Jack: Patton was released early in 1970 and Heath models Norton after how George C. Scott looked in that film. This is a very entertaining story and quite a contrast to the mopey, Vietnam-era doom and gloom of "Head-Count" in this month's issue of Our Army at War. I have to hand it to Bob Kanigher--he could write stories that appealed to both hawks and doves! One other interesting note on this story is that the ghost gets involved in the events when he wakes Jeb up just in time and later returns to banter with his namesake about General Norton. It's good to see the ghost get a little more use for once.

Our Fighting Forces 131

"Half a Man"
Story by Robert Kanigher
Art by Ross Andru and John Severin

"The New Hand!"
Story by Robert Kanigher
Art by Joe Kubert
(Reprinted from Our Army at War #64, November 1957)

Peter: After a particularly bad week, Captain Storm (he of the wooden leg) spends most of his time whining and feeling sorry for himself. Seems he feels as though he's "Half a Man" just because a French resistance fighter and a sweet little madame were killed in his presence. The other Losers try to remind him of all the good things he's done, but Storm is inconsolable and would rather sit and reminisce about the entire crew he lost than enjoy a bit of dancing during a rare 24-hour pass. Luckily for Storm (and the other members of the team who are, frankly, sick to death of listening to this guy's moans and groans), the Losers are assigned to kidnap traitor Knut Verborg, who's being held by the legendary Nazi Major Von Strasser. The mission is just what Storm needs to get his mojo back. Well, sure, he smashes his leg just after they secret Verborg from his castle retreat and he's essentially worthless to the rest of the team and, yes, he has to endure the beatings of Von Strasser and his German apes but, in the end, the skipper somehow finds a modicum of pride amidst all the detritus.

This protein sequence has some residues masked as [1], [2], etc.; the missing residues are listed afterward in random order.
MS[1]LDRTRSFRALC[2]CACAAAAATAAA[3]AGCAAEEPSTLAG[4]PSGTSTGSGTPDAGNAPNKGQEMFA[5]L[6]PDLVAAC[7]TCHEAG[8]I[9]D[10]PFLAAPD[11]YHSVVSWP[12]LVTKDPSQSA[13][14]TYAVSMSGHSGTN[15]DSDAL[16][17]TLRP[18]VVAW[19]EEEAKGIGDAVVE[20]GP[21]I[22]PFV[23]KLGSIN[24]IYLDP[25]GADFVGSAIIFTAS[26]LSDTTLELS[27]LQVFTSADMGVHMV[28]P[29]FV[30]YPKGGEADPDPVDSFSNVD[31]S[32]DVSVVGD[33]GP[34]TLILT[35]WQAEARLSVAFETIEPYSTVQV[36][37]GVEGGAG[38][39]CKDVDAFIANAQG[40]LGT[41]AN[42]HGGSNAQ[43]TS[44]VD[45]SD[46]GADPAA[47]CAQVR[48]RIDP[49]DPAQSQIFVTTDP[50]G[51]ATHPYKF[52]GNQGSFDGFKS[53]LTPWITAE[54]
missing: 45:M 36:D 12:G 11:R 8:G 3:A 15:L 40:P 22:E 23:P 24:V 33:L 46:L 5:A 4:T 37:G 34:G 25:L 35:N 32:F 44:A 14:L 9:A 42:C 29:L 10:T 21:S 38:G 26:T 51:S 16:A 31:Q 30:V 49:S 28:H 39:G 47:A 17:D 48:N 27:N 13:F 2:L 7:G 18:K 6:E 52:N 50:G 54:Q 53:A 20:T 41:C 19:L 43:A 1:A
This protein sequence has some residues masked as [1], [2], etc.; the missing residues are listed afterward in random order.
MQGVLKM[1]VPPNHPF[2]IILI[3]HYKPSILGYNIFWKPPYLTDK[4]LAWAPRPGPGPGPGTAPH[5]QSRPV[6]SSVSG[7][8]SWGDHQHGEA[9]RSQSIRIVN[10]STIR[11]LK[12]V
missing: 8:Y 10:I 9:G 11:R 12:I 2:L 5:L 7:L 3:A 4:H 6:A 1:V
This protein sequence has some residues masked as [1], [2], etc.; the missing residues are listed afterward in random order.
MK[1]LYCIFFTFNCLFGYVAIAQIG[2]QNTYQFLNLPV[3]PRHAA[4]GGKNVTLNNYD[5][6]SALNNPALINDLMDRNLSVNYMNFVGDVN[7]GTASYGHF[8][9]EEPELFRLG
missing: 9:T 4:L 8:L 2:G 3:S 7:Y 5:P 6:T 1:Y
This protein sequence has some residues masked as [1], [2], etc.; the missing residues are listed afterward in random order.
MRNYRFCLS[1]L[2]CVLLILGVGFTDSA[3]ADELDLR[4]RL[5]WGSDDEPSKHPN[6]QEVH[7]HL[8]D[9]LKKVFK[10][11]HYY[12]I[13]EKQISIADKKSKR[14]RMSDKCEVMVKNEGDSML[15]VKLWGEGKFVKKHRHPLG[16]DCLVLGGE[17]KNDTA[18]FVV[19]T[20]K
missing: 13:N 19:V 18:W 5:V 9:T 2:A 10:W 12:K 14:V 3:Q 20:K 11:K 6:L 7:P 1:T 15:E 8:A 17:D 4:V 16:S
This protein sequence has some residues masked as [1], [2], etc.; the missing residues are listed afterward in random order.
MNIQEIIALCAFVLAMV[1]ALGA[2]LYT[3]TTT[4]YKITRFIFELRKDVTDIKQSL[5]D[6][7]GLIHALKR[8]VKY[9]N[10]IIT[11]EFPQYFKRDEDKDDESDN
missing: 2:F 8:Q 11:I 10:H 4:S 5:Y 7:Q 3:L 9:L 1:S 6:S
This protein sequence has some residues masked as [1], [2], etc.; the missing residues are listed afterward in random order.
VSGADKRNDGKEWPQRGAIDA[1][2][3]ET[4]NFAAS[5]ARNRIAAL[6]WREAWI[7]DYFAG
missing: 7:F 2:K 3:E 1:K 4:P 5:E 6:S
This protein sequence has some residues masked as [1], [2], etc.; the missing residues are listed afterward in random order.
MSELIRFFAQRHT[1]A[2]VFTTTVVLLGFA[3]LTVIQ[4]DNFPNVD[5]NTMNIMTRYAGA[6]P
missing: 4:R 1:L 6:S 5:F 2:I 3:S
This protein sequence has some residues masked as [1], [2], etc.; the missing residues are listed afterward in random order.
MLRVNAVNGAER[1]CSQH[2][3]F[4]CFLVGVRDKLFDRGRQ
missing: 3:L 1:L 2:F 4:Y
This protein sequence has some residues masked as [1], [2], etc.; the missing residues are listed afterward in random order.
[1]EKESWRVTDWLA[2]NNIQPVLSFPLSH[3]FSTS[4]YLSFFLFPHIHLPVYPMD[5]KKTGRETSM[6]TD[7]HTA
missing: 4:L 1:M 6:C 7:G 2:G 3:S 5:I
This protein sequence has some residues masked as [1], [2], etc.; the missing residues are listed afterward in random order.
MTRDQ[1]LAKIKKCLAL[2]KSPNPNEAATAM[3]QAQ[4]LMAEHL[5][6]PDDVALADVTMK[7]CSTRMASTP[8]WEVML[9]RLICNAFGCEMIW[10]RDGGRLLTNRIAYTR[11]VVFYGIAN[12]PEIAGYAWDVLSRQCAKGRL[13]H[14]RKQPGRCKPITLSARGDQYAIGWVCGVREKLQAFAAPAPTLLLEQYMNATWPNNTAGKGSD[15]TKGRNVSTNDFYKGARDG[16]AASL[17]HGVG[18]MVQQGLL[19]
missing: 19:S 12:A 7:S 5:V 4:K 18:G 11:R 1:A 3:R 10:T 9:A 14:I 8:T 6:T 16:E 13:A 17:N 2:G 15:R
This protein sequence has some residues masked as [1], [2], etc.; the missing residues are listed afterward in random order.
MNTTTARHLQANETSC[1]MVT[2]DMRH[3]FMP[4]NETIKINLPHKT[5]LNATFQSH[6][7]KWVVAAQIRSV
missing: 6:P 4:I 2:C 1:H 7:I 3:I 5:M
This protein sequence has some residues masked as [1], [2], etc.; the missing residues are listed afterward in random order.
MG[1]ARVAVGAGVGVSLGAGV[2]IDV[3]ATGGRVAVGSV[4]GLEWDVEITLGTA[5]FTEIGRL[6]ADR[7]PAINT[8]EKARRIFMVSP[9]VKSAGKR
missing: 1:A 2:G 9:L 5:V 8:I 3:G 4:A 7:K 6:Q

Storm injures his wood

Well, since I'm an optimist, I'll address the good element of "Half a Man" first: John Severin swoops in and, for the most part, rescues us from the misery that was Andru and Esposito. Oh, sure, some of Ross peeks through now and then but the visuals this issue are the best the Losers have ever seen. Severin's run will last until #150 (when Jack Kirby will take over), so at least half of the strip will be worth enduring. The finale's action is well-choreographed and it's easy to tell the characters apart. But then there's that script. Storm's unending litany of self-loathing and pity can't help but get on one's nerves; if I was Gunner, I'd have found Pooch and sicced him on the skipper. And can we call a moratorium on the wooden leg coincidences for at least a couple of issues? There's not much of a script to the reprint, "The New Hand!" A new fighter pilot syncs his watch with the other pilots in his squadron and then -tick tock- we just watch them as they fly and battle. Kubert's work is a little sketchy (and his main protagonist is a dead ringer for Johnny Cloud), but it's definitely the highlight.